[b]BLUF, in two-parts:
A. Is it wrong / bad form to attempt internal salary negotiations after the job has been accepted?
B. If not, what is an appropriate method to broach / handle this discussion?[/b]
I was recently offered (and accepted & am looking forward to beginning) the manager role of a different team within our company.
During the interview process, I spoke with the man who will be my new boss. Our company works on a grade-system-by-twos. I am currently a Grade 32. The manager position will be Grade 38.
When we first spoke, we were talking about a completely different job in which the boss said "Oh, the tech support gig is steup so that there's a 4% increase and then a 3% for going to Senior in that role." Basically a tech support would be Grade 32. To become a senior tech, they'd go to Grade 36 so the company would give them 4% for the first two-step grade jump (32 to 34) and then another 3% for the next two-step (34 to 36.)
I'll be going from 32 (to 34, to 36 and then ultimately) to 38.
The HR rep has said they will be giving me a 10% raise (for going from 32 to 38) and then a pro-rate 2.7% merit increase.
I'm thinking that I should be getting at least 11% as the base increase rate.
32 to 34 = 4%
34 to 36 = 3%
36 to 38 = 4%
Merit = 2.7%
The difference between the 10% and 11% is only about $750 and I don't want to look like a schmuck trying to finnagle another few pennies out of the company (especially on the heels of two memos from the CEO about penny-pinching measures we're taking.)
However, even at the 10 or 11%, my end result pay rate is barely above the 25% mark of Payroll Managers in this area. Salary.com shows a delta of about $23,000 between the 25th and 75th percentiles. In that bell curve, the peak would be about $10,000 more than either the 10% or 11% mark.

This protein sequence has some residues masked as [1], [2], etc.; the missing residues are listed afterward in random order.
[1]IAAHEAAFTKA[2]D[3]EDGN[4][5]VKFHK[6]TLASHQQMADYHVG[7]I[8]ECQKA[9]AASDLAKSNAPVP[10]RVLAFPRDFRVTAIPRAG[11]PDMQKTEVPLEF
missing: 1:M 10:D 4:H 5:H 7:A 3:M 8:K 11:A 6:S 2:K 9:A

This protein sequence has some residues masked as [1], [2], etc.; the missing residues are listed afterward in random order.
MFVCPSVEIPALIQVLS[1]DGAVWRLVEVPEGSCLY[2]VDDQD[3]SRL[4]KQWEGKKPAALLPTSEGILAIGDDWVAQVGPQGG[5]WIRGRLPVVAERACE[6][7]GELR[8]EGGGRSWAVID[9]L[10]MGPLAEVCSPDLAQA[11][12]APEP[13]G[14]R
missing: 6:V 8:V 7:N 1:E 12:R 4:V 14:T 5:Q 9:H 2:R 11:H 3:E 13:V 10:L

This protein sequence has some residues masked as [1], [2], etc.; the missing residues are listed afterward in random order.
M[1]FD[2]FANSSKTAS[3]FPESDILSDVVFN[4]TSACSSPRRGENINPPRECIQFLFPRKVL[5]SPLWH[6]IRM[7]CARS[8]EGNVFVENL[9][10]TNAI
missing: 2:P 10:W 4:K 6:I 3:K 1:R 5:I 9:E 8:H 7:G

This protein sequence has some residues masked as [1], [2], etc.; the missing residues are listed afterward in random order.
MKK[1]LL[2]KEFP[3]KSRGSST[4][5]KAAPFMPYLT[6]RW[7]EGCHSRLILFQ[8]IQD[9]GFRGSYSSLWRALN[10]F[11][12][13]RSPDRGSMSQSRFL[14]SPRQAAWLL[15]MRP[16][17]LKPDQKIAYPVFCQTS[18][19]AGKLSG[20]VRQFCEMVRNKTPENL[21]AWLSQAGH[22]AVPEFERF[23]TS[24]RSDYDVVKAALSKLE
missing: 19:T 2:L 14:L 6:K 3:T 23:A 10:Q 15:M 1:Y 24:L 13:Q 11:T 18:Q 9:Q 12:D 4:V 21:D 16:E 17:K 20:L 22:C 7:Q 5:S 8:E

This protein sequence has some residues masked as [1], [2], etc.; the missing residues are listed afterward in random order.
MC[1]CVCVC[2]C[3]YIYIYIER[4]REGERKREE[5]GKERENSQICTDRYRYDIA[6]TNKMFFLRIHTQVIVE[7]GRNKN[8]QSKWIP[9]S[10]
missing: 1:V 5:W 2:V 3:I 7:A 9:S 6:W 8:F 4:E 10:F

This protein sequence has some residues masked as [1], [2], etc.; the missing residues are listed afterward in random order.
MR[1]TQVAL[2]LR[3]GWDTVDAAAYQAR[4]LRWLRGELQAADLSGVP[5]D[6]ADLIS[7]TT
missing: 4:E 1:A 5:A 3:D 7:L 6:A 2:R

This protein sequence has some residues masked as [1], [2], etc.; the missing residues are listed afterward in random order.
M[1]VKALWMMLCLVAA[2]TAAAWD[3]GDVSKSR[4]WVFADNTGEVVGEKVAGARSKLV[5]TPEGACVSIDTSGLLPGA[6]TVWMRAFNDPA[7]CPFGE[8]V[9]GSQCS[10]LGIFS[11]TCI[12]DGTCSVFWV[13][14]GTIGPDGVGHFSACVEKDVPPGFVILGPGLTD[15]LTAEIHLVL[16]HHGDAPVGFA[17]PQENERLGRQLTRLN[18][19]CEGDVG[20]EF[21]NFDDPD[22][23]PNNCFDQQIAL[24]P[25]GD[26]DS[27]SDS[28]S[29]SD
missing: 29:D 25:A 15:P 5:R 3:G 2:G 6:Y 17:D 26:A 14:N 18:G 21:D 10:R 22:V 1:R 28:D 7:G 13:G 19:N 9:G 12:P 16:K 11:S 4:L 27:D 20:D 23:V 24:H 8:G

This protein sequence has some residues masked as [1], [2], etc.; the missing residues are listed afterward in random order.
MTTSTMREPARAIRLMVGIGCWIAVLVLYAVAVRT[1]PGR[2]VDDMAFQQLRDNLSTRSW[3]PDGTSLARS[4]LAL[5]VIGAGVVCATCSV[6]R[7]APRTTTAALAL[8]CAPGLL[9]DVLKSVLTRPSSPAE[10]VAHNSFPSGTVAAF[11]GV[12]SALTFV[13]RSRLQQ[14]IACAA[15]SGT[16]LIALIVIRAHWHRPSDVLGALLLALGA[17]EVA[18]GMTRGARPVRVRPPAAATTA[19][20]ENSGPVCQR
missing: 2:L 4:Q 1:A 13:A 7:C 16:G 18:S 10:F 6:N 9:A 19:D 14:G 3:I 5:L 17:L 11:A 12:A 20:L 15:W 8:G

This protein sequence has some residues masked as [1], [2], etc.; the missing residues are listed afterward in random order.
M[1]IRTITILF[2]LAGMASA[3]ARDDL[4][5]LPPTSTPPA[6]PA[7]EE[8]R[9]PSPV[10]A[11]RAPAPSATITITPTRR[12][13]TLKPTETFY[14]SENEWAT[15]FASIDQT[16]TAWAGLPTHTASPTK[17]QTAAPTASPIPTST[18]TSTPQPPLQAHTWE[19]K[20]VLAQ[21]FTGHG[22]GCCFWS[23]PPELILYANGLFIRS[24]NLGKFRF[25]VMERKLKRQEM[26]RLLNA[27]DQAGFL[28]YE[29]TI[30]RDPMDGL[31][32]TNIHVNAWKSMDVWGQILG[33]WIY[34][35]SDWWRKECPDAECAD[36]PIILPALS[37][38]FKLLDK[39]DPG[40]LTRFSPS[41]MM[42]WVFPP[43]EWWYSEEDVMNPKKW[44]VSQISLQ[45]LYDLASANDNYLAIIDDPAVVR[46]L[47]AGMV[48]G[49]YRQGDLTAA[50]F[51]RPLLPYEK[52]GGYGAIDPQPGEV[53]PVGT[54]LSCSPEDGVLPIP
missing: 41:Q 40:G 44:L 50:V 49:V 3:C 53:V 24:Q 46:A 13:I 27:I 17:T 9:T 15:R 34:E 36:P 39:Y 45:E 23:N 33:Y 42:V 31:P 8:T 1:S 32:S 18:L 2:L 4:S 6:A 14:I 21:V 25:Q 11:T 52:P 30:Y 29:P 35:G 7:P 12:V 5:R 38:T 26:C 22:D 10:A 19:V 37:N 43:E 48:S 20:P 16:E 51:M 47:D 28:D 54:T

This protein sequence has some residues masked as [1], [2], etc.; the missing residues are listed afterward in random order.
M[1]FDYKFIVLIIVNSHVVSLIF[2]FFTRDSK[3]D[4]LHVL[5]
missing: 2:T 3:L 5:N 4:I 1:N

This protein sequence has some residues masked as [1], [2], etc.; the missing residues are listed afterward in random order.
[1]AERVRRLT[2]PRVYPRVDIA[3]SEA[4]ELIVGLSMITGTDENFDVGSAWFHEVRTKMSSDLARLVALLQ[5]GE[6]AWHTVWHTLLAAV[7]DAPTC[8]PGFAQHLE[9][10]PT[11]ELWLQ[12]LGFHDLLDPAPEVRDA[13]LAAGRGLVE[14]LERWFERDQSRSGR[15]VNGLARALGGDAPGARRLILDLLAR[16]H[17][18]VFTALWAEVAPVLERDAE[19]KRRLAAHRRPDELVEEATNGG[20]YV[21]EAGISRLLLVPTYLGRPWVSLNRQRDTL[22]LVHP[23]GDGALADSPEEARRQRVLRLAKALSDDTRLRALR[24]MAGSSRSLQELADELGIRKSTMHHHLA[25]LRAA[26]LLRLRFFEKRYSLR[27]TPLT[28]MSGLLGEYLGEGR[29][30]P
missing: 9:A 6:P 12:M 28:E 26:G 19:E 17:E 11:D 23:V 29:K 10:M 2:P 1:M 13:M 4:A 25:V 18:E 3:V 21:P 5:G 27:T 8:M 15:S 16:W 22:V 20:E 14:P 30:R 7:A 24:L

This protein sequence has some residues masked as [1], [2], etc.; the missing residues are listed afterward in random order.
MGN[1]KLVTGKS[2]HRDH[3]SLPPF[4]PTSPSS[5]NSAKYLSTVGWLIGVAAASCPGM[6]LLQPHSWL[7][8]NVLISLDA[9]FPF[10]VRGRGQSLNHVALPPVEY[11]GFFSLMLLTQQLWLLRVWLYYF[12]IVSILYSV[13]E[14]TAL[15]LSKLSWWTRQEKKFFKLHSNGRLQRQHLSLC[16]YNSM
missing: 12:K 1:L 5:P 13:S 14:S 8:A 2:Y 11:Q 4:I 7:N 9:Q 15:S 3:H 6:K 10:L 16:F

The other thing that concerns me a bit is that they're talking about a flat 10% rather than the compounded method the boss previously mentioned. By using the flat 10% instead of 4% + 3% + 3%, they're saving another $250 a year.
$1,000 a year may not seem like much and by all rights, it's really not a whole lot. I know that. I don't want to cut off my nose to spite my face here.
Ideally, I'd like to go back to the boss and say "I spoke with the HR rep and she indicated X salary based on 10% and 2.7%. That seems low for this job in this area. I was expecting more along the lines of X plus $4,000 or $5,000."
And then, if he says "Gee, would love to however we're in a downturn and we'd rather not have to lay someone off to cover your salary" (in essence) or "Gee, that's great but you're a new manager in this company" I could at least fall back to the basics of what we'd covered before ...
"I understand and appreciate that. I want to do my part as a stockholder to help the company thrive however, the basic numbers we previously discussed certainly support X plus $1,000."
Thoughts? Suggestions? (And feel free to be totally honest!)